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Centre’s economic relief package leaves auto sector disappointed

Centre’s economic relief package leaves auto sector disappointed

Centre’s economic relief package leaves auto sector disappointed
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By Parikshit Luthra  May 19, 2020 6:12:48 AM IST (Updated)

India’s auto sector has been disappointed by the government’s recently announced economic revival package.

India’s auto sector has been disappointed by the government’s recently announced economic revival package.

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After near zero sales in April, the industry was hoping for some intervention which would help revive demand. Industry bodies SIAM, ACMA and FADA had hoped for a 10 percent reduction in GST and an incentive-based scrappage policy to boost demand, neither of which materialised.
Industry executives say the measures to inject liquidity in the system may aide the supply chain, but won’t make a difference to demand.
India’s auto sales declined 18 percent in FY20. The industry produced 3.4 million passenger vehicles during the year, just about half the installed capacity.
RC Bhargava, Chairman, Maruti Suzuki told CNBC-TV18 that Maruti would be producing only about four to six thousand cars this month compared to 1.5 lakh cars last May.
India’s auto sector has only recently restarted manufacturing and production numbers will pick up in the coming weeks. However, continued weak demand and consequently lower production could lead to job cuts in the coming months, says industry sources.
Reacting to the government’s economic package, Rajan Wadhera, President of the Society of Indian Automobile Manufacturers said, “SIAM welcomes the focus towards MSMEs, NBFCs and the agri-sector. The agri sector package may benefit the auto sector indirectly in the medium term but the Indian automotive industry needed an immediate stimulus to boost demand, which has not happened”. According to SIAM estimates, the auto sector could decline by 22-35%, if overall GDP growth is 0-1% for FY21.
Industry experts feel that overall demand is expected to remain subdued in FY21 as well. Rahul Mishra, Principal, Lead - Automotive at Kearney India believes more people may want to have their own transport going forward because of social distancing norms, and this could fuel demand for small cars.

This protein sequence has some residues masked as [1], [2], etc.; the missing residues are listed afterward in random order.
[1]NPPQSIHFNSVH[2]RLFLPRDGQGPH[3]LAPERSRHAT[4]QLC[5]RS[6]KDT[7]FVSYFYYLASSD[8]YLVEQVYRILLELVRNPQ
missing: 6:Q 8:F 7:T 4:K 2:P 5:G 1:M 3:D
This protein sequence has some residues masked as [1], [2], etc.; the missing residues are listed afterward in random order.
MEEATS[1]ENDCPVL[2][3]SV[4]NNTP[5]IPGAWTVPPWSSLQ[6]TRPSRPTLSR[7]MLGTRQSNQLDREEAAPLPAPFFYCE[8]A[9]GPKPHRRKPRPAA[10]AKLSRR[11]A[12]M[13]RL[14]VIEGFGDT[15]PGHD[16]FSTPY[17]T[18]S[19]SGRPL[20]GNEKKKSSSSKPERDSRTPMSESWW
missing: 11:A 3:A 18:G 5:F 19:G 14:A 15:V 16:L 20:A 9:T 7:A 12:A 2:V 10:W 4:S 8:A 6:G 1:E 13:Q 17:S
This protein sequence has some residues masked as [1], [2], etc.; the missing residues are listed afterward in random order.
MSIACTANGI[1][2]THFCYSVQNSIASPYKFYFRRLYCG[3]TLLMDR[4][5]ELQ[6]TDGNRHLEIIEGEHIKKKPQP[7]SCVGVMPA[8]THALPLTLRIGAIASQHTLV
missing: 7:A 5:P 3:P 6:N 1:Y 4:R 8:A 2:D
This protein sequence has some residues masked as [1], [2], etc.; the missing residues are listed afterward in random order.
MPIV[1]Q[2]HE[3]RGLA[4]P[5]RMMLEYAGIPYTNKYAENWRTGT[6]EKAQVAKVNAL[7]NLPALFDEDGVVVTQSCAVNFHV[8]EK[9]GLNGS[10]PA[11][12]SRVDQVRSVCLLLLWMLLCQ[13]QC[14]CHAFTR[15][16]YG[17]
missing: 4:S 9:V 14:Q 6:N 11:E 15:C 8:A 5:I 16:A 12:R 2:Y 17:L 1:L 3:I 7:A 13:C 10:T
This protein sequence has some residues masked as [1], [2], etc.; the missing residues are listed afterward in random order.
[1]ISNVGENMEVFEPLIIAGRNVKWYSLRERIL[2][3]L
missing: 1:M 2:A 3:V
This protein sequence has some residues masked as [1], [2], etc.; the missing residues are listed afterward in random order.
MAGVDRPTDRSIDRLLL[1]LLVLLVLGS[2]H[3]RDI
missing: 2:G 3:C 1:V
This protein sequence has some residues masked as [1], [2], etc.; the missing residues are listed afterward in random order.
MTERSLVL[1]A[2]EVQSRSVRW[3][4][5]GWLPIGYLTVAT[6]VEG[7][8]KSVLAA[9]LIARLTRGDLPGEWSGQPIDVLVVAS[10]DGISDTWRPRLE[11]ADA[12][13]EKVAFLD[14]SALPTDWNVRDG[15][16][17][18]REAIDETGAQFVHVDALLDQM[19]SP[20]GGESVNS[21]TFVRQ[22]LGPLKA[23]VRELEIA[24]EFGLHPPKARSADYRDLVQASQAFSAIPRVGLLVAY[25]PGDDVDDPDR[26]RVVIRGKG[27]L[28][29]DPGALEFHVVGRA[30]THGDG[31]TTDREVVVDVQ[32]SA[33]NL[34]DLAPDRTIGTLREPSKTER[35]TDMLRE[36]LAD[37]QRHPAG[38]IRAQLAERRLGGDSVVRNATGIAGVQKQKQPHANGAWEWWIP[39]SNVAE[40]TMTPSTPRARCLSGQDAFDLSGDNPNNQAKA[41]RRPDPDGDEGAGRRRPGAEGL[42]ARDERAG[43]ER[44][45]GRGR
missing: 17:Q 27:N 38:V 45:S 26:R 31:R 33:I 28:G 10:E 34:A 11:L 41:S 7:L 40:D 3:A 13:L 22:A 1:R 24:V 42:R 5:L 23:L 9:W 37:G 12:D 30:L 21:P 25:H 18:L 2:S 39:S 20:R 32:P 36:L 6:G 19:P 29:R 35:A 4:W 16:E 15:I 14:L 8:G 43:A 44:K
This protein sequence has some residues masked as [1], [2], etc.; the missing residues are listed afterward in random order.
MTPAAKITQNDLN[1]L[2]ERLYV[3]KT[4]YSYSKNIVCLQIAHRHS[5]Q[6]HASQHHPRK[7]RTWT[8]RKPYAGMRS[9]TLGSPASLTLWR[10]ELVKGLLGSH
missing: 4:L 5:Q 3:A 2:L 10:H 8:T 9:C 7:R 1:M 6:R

“Auto makers should expect customers to bargain harder and demand more value for money. Financing will play a key role in restoring liquidity. Small surge in spares and service demand is expected which OEMs and dealerships should be ready to address. The demand for commercial vehicle will need a significant revival of economic activity. Interventions like scrappage policy will provide the much needed demand push. The uncertainty associated with economic activities, employment, personal finances will keep customers away for showrooms and discretionary spend for a few months at least”, he said.
Wadhera said that the industry was looking forward to direct fiscal measures which would have given a boost to demand and prevented job losses. “In several discussions with the government, SIAM had made specific suggestions for demand stimulus including reduction in base GST rates from 28 percent to 18 percent for a limited period and an incentive based vehicle scrappage policy, which would have made it a less painful revival and kickstarted the industry”, he said.
The Automotive Components Manufacturers Association or ACMA has welcomed the expansion of the MSME definition which would help 350 component makers to be included under the MSME Act. Speaking to CNBC-TV18, Vinnie Mehta, the Director General of ACMA said, “Change in definition of MSME’s, allowing for collateral free loans and a pause on fresh insolvency proceedings for a year are indeed welcome steps. The government also urgently needs to consider a stimulus to boost automotive demand, this will allow for the entire value chain to come back on track”.
The Federation of Automobile Dealers had been urging the government to include automobile dealerships under the definition of MSME’s, but this request has not been accepted either. “There is also an urgent need to support the dealers in terms of improving their liquidity and including them under MSME Act by changing its definition”, said Rajan Wadhera.
Kearney’s Rahul Mishra says it would be important to watch out for supply chain normalization, in both domestic and international markets. “Given the expected low demand, plant utilization will remain low and budget cuts are expected across companies. This will worry players with already low volumes. Projects and launches will get reviewed closely and likely to be pushed out. Working capital will continue to remain a challenge both for suppliers and dealerships. Additionally, OEMs and dealerships will have to adapt to newer contact-less ways of selling, given that the customers may be reluctant to visit dealerships and go for at home services”, he said.
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